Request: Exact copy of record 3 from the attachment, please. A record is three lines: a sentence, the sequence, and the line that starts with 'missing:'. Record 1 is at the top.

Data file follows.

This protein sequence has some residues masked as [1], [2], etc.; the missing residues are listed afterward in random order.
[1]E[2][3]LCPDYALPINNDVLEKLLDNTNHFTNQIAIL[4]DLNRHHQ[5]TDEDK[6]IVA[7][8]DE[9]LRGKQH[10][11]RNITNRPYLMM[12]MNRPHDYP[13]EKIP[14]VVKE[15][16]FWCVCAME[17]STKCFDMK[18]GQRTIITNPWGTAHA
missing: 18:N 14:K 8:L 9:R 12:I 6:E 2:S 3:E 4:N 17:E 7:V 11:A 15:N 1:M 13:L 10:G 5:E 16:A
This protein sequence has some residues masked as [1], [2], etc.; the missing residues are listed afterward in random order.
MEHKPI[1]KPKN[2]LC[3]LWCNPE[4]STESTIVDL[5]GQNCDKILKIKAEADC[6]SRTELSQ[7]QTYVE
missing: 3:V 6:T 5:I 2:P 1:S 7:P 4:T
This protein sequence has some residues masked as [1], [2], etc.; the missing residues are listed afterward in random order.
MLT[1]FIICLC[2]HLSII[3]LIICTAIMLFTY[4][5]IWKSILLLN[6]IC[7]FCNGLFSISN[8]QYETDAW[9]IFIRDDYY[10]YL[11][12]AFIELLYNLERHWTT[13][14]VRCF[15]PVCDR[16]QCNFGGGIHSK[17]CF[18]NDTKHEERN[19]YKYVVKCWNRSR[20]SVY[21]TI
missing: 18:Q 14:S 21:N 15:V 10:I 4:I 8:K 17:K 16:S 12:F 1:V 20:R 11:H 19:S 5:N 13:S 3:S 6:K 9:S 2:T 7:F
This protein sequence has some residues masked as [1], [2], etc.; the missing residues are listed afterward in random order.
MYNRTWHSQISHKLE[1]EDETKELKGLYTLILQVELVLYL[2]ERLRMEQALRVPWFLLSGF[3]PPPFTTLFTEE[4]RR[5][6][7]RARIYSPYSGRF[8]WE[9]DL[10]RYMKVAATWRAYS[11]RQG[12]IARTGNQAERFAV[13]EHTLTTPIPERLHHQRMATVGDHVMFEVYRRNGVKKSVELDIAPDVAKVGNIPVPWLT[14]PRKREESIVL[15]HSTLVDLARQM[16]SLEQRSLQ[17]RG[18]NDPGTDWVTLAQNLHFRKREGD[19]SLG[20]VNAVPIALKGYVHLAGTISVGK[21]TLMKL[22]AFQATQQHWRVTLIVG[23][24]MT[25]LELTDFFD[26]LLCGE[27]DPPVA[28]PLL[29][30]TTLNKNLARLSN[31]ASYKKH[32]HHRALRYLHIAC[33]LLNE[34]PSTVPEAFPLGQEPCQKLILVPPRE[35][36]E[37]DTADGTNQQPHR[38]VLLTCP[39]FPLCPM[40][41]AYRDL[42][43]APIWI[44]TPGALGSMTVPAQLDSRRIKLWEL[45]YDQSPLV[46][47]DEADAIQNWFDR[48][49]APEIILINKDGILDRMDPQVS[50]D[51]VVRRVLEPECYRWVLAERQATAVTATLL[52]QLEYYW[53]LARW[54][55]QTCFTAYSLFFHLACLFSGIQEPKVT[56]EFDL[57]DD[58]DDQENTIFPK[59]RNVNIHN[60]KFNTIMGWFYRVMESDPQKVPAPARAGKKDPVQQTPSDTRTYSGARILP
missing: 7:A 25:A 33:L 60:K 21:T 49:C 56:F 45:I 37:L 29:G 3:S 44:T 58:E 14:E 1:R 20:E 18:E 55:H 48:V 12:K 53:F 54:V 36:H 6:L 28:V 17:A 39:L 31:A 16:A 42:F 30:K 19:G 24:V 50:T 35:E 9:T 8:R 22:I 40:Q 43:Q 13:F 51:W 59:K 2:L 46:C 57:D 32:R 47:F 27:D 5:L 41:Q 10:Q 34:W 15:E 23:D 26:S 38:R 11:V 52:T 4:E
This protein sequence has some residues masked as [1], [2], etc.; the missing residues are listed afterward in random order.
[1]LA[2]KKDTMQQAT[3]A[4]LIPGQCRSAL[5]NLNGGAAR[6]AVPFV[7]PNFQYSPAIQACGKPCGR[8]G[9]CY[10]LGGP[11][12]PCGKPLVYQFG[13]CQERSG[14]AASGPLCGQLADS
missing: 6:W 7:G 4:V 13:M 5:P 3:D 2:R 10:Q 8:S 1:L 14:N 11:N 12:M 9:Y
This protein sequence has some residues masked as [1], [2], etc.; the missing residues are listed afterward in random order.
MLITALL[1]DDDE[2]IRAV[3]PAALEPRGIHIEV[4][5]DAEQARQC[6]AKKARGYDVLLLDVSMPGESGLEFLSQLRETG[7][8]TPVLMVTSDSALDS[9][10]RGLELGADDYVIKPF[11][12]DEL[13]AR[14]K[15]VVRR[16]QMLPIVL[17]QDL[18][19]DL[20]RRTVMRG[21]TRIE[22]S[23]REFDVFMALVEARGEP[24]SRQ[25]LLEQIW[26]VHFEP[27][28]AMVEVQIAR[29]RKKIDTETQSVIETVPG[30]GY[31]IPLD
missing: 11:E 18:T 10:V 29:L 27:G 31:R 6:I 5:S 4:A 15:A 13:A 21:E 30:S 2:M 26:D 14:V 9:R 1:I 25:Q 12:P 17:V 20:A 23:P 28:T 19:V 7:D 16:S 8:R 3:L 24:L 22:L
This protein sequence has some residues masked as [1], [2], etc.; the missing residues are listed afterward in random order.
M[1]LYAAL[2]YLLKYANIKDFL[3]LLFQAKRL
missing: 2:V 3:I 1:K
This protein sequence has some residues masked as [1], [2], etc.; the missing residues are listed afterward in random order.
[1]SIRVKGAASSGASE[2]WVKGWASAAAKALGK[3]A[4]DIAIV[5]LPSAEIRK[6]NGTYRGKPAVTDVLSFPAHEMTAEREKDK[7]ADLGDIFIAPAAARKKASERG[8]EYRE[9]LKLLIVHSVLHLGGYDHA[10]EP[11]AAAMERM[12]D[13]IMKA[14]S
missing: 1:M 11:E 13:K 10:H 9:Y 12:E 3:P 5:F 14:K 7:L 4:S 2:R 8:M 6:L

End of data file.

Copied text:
This protein sequence has some residues masked as [1], [2], etc.; the missing residues are listed afterward in random order.
MLT[1]FIICLC[2]HLSII[3]LIICTAIMLFTY[4][5]IWKSILLLN[6]IC[7]FCNGLFSISN[8]QYETDAW[9]IFIRDDYY[10]YL[11][12]AFIELLYNLERHWTT[13][14]VRCF[15]PVCDR[16]QCNFGGGIHSK[17]CF[18]NDTKHEERN[19]YKYVVKCWNRSR[20]SVY[21]TI
missing: 18:Q 14:S 21:N 15:V 10:I 4:I 8:K 17:K 16:S 12:F 1:V 20:R 11:H 19:S 5:N 13:S 3:S 6:K 9:S 2:T 7:F